By April Glaser
On Saturday, Motherboard reported that an anti-diversity manifesto penned by James Damore, a software engineer at Google, had gone “internally viral” at the company—and then, after Gizmodo obtained and published the 10-page document, it went viral-viral. The screed aired its author’s qualms with diversity and inclusion initiatives at Google, programs he deemed a waste of time because women are inherently less suited for technical roles than men. Or as he put it, in a faux-measured tone: “I’m simply stating that the distribution of preferences and abilities of men and women differ in part due to biological causes and that these differences may explain why we don’t see equal representation of women in tech and leadership.” Throughout the memo, Damore dismisses internal programs that are supposed to address race and gender disparities at Google.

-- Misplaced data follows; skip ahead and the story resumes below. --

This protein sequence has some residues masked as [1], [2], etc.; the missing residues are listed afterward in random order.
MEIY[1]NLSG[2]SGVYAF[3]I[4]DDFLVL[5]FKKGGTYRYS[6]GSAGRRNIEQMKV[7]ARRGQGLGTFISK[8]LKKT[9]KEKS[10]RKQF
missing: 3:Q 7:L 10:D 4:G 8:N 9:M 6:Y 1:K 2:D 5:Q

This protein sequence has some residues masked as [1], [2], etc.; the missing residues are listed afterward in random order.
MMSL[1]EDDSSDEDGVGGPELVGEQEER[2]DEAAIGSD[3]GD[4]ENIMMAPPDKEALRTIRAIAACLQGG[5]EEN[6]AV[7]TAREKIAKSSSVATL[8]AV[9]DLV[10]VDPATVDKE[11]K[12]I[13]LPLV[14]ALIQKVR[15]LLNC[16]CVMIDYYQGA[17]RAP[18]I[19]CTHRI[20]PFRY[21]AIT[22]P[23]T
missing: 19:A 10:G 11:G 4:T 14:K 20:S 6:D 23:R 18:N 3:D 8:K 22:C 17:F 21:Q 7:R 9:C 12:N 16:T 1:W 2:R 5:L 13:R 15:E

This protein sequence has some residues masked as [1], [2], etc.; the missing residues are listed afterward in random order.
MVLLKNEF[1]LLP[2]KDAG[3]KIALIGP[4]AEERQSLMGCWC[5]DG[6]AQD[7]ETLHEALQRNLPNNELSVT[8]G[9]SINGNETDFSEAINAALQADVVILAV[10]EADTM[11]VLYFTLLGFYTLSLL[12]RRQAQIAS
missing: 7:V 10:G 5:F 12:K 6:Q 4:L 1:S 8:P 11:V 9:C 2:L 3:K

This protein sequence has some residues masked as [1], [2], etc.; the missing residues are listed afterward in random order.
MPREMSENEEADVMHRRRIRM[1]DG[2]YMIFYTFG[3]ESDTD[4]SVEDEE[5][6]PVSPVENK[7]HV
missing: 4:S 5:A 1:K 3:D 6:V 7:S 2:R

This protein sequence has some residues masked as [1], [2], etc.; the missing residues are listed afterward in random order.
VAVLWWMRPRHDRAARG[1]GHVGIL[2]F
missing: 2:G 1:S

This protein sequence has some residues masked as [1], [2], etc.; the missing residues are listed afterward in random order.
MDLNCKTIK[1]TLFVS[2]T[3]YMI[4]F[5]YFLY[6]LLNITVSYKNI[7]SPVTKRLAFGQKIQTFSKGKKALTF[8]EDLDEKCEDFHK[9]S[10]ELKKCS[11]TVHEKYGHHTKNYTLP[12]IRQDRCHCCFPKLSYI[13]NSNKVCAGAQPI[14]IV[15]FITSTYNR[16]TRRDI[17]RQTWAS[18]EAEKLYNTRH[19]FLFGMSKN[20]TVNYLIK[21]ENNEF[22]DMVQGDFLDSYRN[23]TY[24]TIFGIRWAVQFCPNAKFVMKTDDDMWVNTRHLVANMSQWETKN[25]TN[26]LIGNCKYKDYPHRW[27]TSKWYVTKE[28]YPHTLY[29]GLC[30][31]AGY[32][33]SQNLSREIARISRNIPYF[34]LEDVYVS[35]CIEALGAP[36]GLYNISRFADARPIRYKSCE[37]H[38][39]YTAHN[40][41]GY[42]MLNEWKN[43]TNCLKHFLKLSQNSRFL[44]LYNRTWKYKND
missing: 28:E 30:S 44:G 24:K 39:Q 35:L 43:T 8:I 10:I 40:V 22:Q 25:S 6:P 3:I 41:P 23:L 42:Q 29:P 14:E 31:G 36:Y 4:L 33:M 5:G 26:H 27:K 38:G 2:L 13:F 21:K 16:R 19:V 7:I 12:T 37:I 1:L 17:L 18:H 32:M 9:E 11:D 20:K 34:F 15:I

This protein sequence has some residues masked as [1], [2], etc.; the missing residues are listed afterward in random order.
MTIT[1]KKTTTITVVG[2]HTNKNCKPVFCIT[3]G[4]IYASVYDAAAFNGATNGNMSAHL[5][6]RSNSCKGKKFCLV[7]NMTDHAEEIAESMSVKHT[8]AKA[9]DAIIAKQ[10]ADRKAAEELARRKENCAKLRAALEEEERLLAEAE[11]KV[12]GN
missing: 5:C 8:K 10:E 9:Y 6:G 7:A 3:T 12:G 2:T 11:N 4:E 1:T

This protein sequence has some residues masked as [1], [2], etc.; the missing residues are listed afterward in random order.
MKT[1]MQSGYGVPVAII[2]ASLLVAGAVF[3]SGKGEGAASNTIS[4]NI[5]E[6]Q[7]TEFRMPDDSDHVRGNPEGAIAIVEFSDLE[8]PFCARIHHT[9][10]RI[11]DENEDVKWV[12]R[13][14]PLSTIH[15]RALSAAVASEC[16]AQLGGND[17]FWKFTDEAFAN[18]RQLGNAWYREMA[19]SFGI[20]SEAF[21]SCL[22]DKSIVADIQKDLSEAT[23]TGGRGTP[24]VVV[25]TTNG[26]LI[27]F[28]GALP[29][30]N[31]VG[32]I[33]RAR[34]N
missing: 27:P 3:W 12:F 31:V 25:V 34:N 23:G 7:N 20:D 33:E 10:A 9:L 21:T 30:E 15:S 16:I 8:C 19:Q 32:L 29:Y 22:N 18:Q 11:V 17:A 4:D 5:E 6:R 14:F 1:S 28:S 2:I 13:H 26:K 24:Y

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By Monday evening, Google had fired Damore, he confirmed to Bloomberg, after Google CEO Sundar Pichai said his memo violated the firm’s code of conduct. But that came after the company had let the document circulate for days. After it leaked to the press, it generated so much blowback that Pichai cut his family vacation short to deal with the uproar.
Firing an employee who made it clear he felt many of his co-workers were inferior was the right move, and it says something about what Google wants to be as a company. That someone felt comfortable disseminating the document in the first place, however, says even more about the company Google currently is. And the entire episode crystalizes the reckoning Silicon Valley is currently enduring, over why so many of the most forward-thinking companies in the world simply can’t seem to treat all of their employees equally and decently.